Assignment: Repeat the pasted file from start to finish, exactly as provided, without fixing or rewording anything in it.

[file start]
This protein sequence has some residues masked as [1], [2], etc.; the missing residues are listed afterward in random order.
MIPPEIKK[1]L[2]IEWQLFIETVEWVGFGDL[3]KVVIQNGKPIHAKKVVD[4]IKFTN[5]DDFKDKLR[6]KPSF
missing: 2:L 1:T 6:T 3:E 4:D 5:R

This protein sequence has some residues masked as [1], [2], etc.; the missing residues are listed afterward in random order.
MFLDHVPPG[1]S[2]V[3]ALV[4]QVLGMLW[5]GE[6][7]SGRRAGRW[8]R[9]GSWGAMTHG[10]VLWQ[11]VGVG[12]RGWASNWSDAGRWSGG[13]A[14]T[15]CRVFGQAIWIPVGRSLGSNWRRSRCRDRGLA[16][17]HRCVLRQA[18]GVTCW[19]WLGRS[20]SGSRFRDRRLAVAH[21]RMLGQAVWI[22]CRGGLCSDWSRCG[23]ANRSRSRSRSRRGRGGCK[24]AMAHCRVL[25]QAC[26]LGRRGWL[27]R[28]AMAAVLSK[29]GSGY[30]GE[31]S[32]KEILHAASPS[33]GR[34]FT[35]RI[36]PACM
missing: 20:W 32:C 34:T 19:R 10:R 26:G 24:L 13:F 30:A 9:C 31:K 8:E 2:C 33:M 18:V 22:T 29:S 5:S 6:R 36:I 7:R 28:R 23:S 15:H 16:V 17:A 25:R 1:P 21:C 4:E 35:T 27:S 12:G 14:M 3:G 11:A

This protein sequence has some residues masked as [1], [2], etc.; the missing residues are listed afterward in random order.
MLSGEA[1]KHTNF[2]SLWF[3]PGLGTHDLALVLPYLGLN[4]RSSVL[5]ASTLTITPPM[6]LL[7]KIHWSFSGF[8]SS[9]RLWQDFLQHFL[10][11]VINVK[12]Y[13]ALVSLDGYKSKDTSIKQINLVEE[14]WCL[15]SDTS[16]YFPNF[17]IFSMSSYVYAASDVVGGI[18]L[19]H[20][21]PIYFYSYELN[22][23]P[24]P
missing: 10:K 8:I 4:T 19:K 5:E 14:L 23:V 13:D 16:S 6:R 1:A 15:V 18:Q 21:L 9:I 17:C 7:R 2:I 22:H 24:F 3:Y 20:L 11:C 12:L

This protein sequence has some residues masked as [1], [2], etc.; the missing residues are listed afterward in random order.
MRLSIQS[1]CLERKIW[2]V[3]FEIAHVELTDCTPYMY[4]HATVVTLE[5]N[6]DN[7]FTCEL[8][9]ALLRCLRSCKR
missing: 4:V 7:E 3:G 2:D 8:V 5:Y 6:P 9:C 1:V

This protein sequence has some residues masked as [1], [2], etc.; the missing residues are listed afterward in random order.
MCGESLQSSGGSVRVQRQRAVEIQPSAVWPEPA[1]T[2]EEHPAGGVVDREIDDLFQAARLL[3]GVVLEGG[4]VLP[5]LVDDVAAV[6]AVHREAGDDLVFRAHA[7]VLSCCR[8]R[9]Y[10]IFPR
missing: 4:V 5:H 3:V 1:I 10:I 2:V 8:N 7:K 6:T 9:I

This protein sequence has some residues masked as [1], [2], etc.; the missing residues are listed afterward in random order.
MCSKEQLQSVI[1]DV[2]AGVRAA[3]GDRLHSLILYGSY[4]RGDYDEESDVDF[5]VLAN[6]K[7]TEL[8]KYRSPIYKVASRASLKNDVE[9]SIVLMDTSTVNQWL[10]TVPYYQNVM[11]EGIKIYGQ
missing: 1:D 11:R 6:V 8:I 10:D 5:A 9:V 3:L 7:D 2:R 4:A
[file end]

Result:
This protein sequence has some residues masked as [1], [2], etc.; the missing residues are listed afterward in random order.
MIPPEIKK[1]L[2]IEWQLFIETVEWVGFGDL[3]KVVIQNGKPIHAKKVVD[4]IKFTN[5]DDFKDKLR[6]KPSF
missing: 2:L 1:T 6:T 3:E 4:D 5:R

This protein sequence has some residues masked as [1], [2], etc.; the missing residues are listed afterward in random order.
MFLDHVPPG[1]S[2]V[3]ALV[4]QVLGMLW[5]GE[6][7]SGRRAGRW[8]R[9]GSWGAMTHG[10]VLWQ[11]VGVG[12]RGWASNWSDAGRWSGG[13]A[14]T[15]CRVFGQAIWIPVGRSLGSNWRRSRCRDRGLA[16][17]HRCVLRQA[18]GVTCW[19]WLGRS[20]SGSRFRDRRLAVAH[21]RMLGQAVWI[22]CRGGLCSDWSRCG[23]ANRSRSRSRSRRGRGGCK[24]AMAHCRVL[25]QAC[26]LGRRGWL[27]R[28]AMAAVLSK[29]GSGY[30]GE[31]S[32]KEILHAASPS[33]GR[34]FT[35]RI[36]PACM
missing: 20:W 32:C 34:T 19:R 10:R 26:G 24:L 13:F 30:A 9:C 31:K 8:E 2:C 33:M 18:V 22:T 29:S 5:S 6:R 36:I 7:R 28:R 23:S 15:H 16:V 17:A 25:R 1:P 21:C 4:E 35:T 27:S 12:G 14:M 3:G 11:A

This protein sequence has some residues masked as [1], [2], etc.; the missing residues are listed afterward in random order.
MLSGEA[1]KHTNF[2]SLWF[3]PGLGTHDLALVLPYLGLN[4]RSSVL[5]ASTLTITPPM[6]LL[7]KIHWSFSGF[8]SS[9]RLWQDFLQHFL[10][11]VINVK[12]Y[13]ALVSLDGYKSKDTSIKQINLVEE[14]WCL[15]SDTS[16]YFPNF[17]IFSMSSYVYAASDVVGGI[18]L[19]H[20][21]PIYFYSYELN[22][23]P[24]P
missing: 10:K 8:I 4:T 19:K 5:E 14:L 23:V 13:D 16:S 6:R 1:A 15:V 18:Q 21:L 9:I 17:C 7:R 2:I 22:H 24:F 3:Y 20:L 11:C 12:L

This protein sequence has some residues masked as [1], [2], etc.; the missing residues are listed afterward in random order.
MRLSIQS[1]CLERKIW[2]V[3]FEIAHVELTDCTPYMY[4]HATVVTLE[5]N[6]DN[7]FTCEL[8][9]ALLRCLRSCKR
missing: 4:V 7:E 3:G 2:D 8:V 5:Y 6:P 9:C 1:V

This protein sequence has some residues masked as [1], [2], etc.; the missing residues are listed afterward in random order.
MCGESLQSSGGSVRVQRQRAVEIQPSAVWPEPA[1]T[2]EEHPAGGVVDREIDDLFQAARLL[3]GVVLEGG[4]VLP[5]LVDDVAAV[6]AVHREAGDDLVFRAHA[7]VLSCCR[8]R[9]Y[10]IFPR
missing: 4:V 5:H 3:V 1:I 10:I 2:V 8:N 7:K 6:T 9:I

This protein sequence has some residues masked as [1], [2], etc.; the missing residues are listed afterward in random order.
MCSKEQLQSVI[1]DV[2]AGVRAA[3]GDRLHSLILYGSY[4]RGDYDEESDVDF[5]VLAN[6]K[7]TEL[8]KYRSPIYKVASRASLKNDVE[9]SIVLMDTSTVNQWL[10]TVPYYQNVM[11]EGIKIYGQ
missing: 1:D 11:R 6:V 8:I 10:D 5:A 9:V 3:L 7:D 2:R 4:A